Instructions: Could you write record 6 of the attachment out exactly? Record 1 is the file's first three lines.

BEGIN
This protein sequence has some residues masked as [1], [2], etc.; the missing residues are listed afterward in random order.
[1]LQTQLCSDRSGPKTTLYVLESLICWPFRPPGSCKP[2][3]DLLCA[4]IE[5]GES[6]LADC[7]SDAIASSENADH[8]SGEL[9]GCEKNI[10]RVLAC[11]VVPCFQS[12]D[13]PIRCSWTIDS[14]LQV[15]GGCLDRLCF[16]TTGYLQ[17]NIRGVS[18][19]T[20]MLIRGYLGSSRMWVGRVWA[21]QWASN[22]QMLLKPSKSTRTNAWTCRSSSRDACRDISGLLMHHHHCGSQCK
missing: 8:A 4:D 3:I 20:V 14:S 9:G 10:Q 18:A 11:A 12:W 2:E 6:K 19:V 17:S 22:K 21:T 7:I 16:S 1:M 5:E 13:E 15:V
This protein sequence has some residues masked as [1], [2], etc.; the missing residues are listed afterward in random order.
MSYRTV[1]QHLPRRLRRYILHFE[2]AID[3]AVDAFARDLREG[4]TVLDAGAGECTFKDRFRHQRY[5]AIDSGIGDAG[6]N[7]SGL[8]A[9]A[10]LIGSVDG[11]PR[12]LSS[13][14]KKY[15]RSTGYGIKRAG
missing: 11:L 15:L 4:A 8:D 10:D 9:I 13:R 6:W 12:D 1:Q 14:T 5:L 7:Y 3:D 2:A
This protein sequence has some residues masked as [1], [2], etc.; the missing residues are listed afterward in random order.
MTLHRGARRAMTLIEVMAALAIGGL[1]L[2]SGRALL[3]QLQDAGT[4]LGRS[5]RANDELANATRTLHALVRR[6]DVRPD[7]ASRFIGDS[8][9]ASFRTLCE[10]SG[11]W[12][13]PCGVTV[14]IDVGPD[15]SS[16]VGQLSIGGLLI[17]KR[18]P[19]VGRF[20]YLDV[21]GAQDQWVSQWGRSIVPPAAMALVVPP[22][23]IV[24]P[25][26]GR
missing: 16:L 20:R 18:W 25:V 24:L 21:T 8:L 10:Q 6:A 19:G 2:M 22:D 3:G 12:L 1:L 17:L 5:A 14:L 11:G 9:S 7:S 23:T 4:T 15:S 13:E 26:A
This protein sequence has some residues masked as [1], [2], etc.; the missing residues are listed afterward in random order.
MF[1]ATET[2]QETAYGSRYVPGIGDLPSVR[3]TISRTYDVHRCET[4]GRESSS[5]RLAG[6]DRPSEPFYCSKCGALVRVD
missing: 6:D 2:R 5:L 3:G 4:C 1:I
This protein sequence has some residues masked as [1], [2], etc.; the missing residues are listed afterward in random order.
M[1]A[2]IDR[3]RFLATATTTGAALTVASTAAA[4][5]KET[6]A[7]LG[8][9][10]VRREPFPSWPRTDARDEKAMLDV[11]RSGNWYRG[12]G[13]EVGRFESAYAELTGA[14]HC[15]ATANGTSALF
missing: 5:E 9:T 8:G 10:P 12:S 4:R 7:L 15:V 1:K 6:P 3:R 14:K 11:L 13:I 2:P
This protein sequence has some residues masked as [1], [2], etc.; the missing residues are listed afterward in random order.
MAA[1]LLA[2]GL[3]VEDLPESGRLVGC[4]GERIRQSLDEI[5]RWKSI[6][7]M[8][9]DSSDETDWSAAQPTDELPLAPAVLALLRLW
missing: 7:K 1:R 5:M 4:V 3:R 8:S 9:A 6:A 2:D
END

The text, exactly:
This protein sequence has some residues masked as [1], [2], etc.; the missing residues are listed afterward in random order.
MAA[1]LLA[2]GL[3]VEDLPESGRLVGC[4]GERIRQSLDEI[5]RWKSI[6][7]M[8][9]DSSDETDWSAAQPTDELPLAPAVLALLRLW
missing: 7:K 1:R 5:M 4:V 3:R 8:S 9:A 6:A 2:D